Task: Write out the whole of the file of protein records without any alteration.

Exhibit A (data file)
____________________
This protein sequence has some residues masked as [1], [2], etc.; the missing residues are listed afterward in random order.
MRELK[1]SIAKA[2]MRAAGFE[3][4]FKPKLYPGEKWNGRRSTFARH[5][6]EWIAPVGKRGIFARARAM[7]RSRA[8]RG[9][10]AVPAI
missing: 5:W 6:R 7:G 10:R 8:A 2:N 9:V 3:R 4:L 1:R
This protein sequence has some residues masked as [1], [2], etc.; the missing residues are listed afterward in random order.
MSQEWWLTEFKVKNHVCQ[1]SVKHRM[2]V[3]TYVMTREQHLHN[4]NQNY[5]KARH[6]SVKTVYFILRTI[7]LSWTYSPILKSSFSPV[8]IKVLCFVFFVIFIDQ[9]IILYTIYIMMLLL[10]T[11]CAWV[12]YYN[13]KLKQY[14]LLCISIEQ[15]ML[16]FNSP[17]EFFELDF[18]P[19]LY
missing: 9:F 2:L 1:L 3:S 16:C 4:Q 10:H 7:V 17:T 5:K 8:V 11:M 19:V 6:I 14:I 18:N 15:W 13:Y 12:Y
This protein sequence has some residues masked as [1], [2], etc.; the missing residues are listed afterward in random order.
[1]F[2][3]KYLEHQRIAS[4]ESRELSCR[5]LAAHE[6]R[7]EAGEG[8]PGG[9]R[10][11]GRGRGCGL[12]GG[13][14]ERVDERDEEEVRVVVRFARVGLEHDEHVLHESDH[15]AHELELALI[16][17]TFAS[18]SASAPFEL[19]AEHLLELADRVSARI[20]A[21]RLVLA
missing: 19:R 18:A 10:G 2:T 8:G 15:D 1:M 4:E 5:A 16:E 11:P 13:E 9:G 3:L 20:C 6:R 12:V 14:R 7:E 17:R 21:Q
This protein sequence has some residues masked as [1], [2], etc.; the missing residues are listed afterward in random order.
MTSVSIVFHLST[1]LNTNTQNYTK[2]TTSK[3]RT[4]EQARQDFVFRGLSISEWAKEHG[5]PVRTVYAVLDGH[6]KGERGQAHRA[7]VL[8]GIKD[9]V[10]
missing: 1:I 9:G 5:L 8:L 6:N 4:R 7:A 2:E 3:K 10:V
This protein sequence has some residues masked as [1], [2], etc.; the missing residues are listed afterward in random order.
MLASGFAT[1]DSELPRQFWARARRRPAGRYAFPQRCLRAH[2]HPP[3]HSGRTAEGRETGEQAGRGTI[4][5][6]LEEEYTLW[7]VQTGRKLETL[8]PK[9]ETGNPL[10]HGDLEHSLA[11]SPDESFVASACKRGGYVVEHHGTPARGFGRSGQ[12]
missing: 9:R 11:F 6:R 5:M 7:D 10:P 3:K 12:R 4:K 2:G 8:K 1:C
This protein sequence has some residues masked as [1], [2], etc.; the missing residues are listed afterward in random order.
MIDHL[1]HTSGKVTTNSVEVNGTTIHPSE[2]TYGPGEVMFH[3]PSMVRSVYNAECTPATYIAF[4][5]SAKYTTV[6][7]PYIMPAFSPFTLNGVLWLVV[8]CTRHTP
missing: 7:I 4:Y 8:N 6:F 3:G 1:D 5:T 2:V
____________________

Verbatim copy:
This protein sequence has some residues masked as [1], [2], etc.; the missing residues are listed afterward in random order.
MRELK[1]SIAKA[2]MRAAGFE[3][4]FKPKLYPGEKWNGRRSTFARH[5][6]EWIAPVGKRGIFARARAM[7]RSRA[8]RG[9][10]AVPAI
missing: 5:W 6:R 7:G 10:R 8:A 2:N 9:V 3:R 4:L 1:R
This protein sequence has some residues masked as [1], [2], etc.; the missing residues are listed afterward in random order.
MSQEWWLTEFKVKNHVCQ[1]SVKHRM[2]V[3]TYVMTREQHLHN[4]NQNY[5]KARH[6]SVKTVYFILRTI[7]LSWTYSPILKSSFSPV[8]IKVLCFVFFVIFIDQ[9]IILYTIYIMMLLL[10]T[11]CAWV[12]YYN[13]KLKQY[14]LLCISIEQ[15]ML[16]FNSP[17]EFFELDF[18]P[19]LY
missing: 9:F 2:L 1:L 3:S 16:C 4:Q 10:H 7:V 17:T 5:K 8:V 11:M 19:V 6:I 14:I 18:N 15:W 13:Y 12:Y
This protein sequence has some residues masked as [1], [2], etc.; the missing residues are listed afterward in random order.
[1]F[2][3]KYLEHQRIAS[4]ESRELSCR[5]LAAHE[6]R[7]EAGEG[8]PGG[9]R[10][11]GRGRGCGL[12]GG[13][14]ERVDERDEEEVRVVVRFARVGLEHDEHVLHESDH[15]AHELELALI[16][17]TFAS[18]SASAPFEL[19]AEHLLELADRVSARI[20]A[21]RLVLA
missing: 19:R 18:A 10:G 2:T 8:G 15:D 1:M 4:E 5:A 16:E 11:P 13:E 9:G 3:L 20:C 6:R 12:V 14:R 7:E 17:R 21:Q
This protein sequence has some residues masked as [1], [2], etc.; the missing residues are listed afterward in random order.
MTSVSIVFHLST[1]LNTNTQNYTK[2]TTSK[3]RT[4]EQARQDFVFRGLSISEWAKEHG[5]PVRTVYAVLDGH[6]KGERGQAHRA[7]VL[8]GIKD[9]V[10]
missing: 1:I 9:G 5:L 8:L 6:N 4:R 7:A 2:E 3:K 10:V
This protein sequence has some residues masked as [1], [2], etc.; the missing residues are listed afterward in random order.
MLASGFAT[1]DSELPRQFWARARRRPAGRYAFPQRCLRAH[2]HPP[3]HSGRTAEGRETGEQAGRGTI[4][5][6]LEEEYTLW[7]VQTGRKLETL[8]PK[9]ETGNPL[10]HGDLEHSLA[11]SPDESFVASACKRGGYVVEHHGTPARGFGRSGQ[12]
missing: 9:R 11:F 6:R 5:M 7:D 10:P 3:K 12:R 4:K 2:G 8:K 1:C
This protein sequence has some residues masked as [1], [2], etc.; the missing residues are listed afterward in random order.
MIDHL[1]HTSGKVTTNSVEVNGTTIHPSE[2]TYGPGEVMFH[3]PSMVRSVYNAECTPATYIAF[4][5]SAKYTTV[6][7]PYIMPAFSPFTLNGVLWLVV[8]CTRHTP
missing: 7:I 4:Y 8:N 6:F 3:G 1:D 5:T 2:V